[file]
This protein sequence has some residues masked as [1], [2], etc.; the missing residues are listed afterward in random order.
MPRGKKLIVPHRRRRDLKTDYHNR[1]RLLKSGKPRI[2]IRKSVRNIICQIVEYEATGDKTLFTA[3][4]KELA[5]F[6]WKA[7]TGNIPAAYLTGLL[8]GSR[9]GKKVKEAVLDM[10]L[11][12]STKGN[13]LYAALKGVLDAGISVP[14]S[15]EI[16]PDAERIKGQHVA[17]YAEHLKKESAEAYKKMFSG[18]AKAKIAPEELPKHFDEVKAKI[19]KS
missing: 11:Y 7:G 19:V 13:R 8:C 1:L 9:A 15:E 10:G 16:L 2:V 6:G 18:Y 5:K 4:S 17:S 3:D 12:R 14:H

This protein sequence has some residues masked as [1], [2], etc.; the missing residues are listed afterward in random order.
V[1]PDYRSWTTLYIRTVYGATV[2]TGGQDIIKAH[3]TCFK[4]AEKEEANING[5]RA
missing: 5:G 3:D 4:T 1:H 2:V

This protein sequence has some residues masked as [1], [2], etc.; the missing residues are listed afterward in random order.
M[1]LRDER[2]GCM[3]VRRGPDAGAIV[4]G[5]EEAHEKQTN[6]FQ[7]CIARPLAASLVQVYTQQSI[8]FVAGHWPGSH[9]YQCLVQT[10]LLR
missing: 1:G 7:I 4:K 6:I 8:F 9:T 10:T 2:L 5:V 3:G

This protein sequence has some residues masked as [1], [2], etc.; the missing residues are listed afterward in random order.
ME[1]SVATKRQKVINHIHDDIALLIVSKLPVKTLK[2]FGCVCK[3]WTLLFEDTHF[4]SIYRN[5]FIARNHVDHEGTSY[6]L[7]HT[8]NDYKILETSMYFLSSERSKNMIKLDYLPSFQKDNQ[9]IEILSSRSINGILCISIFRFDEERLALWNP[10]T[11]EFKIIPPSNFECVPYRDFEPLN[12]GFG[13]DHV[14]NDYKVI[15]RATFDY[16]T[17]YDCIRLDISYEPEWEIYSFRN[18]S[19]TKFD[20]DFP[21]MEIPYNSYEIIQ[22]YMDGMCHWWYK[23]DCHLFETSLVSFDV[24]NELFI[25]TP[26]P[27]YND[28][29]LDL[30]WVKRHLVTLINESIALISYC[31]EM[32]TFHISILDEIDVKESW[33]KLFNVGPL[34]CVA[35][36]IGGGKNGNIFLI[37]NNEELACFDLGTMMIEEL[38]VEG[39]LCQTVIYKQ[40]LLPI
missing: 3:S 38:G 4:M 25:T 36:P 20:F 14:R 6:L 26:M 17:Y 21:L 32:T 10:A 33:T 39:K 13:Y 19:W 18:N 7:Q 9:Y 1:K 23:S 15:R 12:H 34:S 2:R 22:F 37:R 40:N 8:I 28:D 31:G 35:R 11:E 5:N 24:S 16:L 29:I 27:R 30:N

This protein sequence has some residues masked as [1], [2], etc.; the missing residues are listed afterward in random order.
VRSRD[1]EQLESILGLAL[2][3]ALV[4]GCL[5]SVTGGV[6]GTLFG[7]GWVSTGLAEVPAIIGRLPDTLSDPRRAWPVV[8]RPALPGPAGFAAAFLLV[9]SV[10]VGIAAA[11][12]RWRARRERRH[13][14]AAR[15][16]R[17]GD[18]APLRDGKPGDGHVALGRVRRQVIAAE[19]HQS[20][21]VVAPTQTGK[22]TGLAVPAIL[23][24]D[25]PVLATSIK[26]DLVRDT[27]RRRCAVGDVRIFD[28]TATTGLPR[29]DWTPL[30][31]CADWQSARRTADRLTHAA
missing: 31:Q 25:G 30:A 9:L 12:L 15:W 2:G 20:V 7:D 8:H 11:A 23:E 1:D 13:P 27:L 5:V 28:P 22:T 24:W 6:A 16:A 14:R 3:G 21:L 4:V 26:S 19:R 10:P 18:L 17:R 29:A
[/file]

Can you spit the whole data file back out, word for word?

This protein sequence has some residues masked as [1], [2], etc.; the missing residues are listed afterward in random order.
MPRGKKLIVPHRRRRDLKTDYHNR[1]RLLKSGKPRI[2]IRKSVRNIICQIVEYEATGDKTLFTA[3][4]KELA[5]F[6]WKA[7]TGNIPAAYLTGLL[8]GSR[9]GKKVKEAVLDM[10]L[11][12]STKGN[13]LYAALKGVLDAGISVP[14]S[15]EI[16]PDAERIKGQHVA[17]YAEHLKKESAEAYKKMFSG[18]AKAKIAPEELPKHFDEVKAKI[19]KS
missing: 11:Y 7:G 19:V 13:R 8:C 1:L 9:A 15:E 10:G 16:L 2:V 6:G 18:Y 5:K 4:S 17:S 3:D 12:R 14:H

This protein sequence has some residues masked as [1], [2], etc.; the missing residues are listed afterward in random order.
V[1]PDYRSWTTLYIRTVYGATV[2]TGGQDIIKAH[3]TCFK[4]AEKEEANING[5]RA
missing: 5:G 3:D 4:T 1:H 2:V

This protein sequence has some residues masked as [1], [2], etc.; the missing residues are listed afterward in random order.
M[1]LRDER[2]GCM[3]VRRGPDAGAIV[4]G[5]EEAHEKQTN[6]FQ[7]CIARPLAASLVQVYTQQSI[8]FVAGHWPGSH[9]YQCLVQT[10]LLR
missing: 1:G 7:I 4:K 6:I 8:F 9:T 10:T 2:L 5:V 3:G

This protein sequence has some residues masked as [1], [2], etc.; the missing residues are listed afterward in random order.
ME[1]SVATKRQKVINHIHDDIALLIVSKLPVKTLK[2]FGCVCK[3]WTLLFEDTHF[4]SIYRN[5]FIARNHVDHEGTSY[6]L[7]HT[8]NDYKILETSMYFLSSERSKNMIKLDYLPSFQKDNQ[9]IEILSSRSINGILCISIFRFDEERLALWNP[10]T[11]EFKIIPPSNFECVPYRDFEPLN[12]GFG[13]DHV[14]NDYKVI[15]RATFDY[16]T[17]YDCIRLDISYEPEWEIYSFRN[18]S[19]TKFD[20]DFP[21]MEIPYNSYEIIQ[22]YMDGMCHWWYK[23]DCHLFETSLVSFDV[24]NELFI[25]TP[26]P[27]YND[28][29]LDL[30]WVKRHLVTLINESIALISYC[31]EM[32]TFHISILDEIDVKESW[33]KLFNVGPL[34]CVA[35][36]IGGGKNGNIFLI[37]NNEELACFDLGTMMIEEL[38]VEG[39]LCQTVIYKQ[40]LLPI
missing: 3:S 38:G 4:M 25:T 36:P 20:F 14:R 6:L 26:M 17:Y 21:L 32:T 10:A 33:T 39:K 13:Y 19:W 18:N 7:Q 9:Y 1:K 23:S 15:R 12:H 34:S 2:R 22:F 37:R 40:N 8:I 28:D 31:G 35:R 11:E 5:N 24:S 16:L 29:I 27:R 30:N

This protein sequence has some residues masked as [1], [2], etc.; the missing residues are listed afterward in random order.
VRSRD[1]EQLESILGLAL[2][3]ALV[4]GCL[5]SVTGGV[6]GTLFG[7]GWVSTGLAEVPAIIGRLPDTLSDPRRAWPVV[8]RPALPGPAGFAAAFLLV[9]SV[10]VGIAAA[11][12]RWRARRERRH[13][14]AAR[15][16]R[17]GD[18]APLRDGKPGDGHVALGRVRRQVIAAE[19]HQS[20][21]VVAPTQTGK[22]TGLAVPAIL[23][24]D[25]PVLATSIK[26]DLVRDT[27]RRRCAVGDVRIFD[28]TATTGLPR[29]DWTPL[30][31]CADWQSARRTADRLTHAA
missing: 31:Q 25:G 30:A 9:L 12:L 15:W 2:G 20:V 7:D 8:H 11:A 23:E 1:D 13:P 27:L 5:V 28:P 22:T 24:W 6:A 16:A 14:R 3:G 21:L 4:V 26:S 19:R 10:P 18:L 17:R 29:A